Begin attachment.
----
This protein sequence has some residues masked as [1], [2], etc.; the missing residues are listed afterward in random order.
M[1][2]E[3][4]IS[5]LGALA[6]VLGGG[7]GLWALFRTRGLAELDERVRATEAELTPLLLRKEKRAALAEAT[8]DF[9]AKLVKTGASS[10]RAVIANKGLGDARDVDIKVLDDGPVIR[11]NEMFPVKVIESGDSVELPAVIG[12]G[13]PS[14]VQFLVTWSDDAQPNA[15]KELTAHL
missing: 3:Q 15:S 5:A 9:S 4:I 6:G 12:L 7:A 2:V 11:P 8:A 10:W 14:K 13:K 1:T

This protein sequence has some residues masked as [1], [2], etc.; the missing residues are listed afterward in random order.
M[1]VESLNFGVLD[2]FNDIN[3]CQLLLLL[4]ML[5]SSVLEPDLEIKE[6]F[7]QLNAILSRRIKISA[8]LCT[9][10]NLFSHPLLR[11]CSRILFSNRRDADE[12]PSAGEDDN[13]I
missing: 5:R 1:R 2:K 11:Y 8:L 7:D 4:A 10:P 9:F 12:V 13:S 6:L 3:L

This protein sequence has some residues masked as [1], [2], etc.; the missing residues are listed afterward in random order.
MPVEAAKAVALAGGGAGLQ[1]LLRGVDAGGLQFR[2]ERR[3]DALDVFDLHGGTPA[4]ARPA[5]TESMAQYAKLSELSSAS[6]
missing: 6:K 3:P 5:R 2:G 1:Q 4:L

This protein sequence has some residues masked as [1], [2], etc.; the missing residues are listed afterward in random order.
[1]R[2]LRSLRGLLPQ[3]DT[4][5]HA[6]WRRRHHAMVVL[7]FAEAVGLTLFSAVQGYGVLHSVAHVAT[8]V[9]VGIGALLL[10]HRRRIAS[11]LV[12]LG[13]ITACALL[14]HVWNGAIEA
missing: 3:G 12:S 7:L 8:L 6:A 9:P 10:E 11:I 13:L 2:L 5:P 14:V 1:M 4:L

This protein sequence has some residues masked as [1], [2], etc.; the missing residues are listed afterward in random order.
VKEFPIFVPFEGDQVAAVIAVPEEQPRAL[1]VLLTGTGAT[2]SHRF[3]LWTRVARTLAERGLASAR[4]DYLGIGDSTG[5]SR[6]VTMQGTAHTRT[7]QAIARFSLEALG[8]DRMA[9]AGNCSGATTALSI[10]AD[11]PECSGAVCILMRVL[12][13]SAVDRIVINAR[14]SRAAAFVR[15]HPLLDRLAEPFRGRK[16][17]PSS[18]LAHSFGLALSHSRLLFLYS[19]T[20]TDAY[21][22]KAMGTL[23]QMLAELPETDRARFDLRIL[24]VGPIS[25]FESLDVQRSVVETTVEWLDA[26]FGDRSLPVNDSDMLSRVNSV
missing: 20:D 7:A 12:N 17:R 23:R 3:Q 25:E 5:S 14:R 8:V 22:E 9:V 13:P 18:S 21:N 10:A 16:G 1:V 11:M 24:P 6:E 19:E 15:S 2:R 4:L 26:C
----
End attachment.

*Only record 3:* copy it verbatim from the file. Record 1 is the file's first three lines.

This protein sequence has some residues masked as [1], [2], etc.; the missing residues are listed afterward in random order.
MPVEAAKAVALAGGGAGLQ[1]LLRGVDAGGLQFR[2]ERR[3]DALDVFDLHGGTPA[4]ARPA[5]TESMAQYAKLSELSSAS[6]
missing: 6:K 3:P 5:R 2:G 1:Q 4:L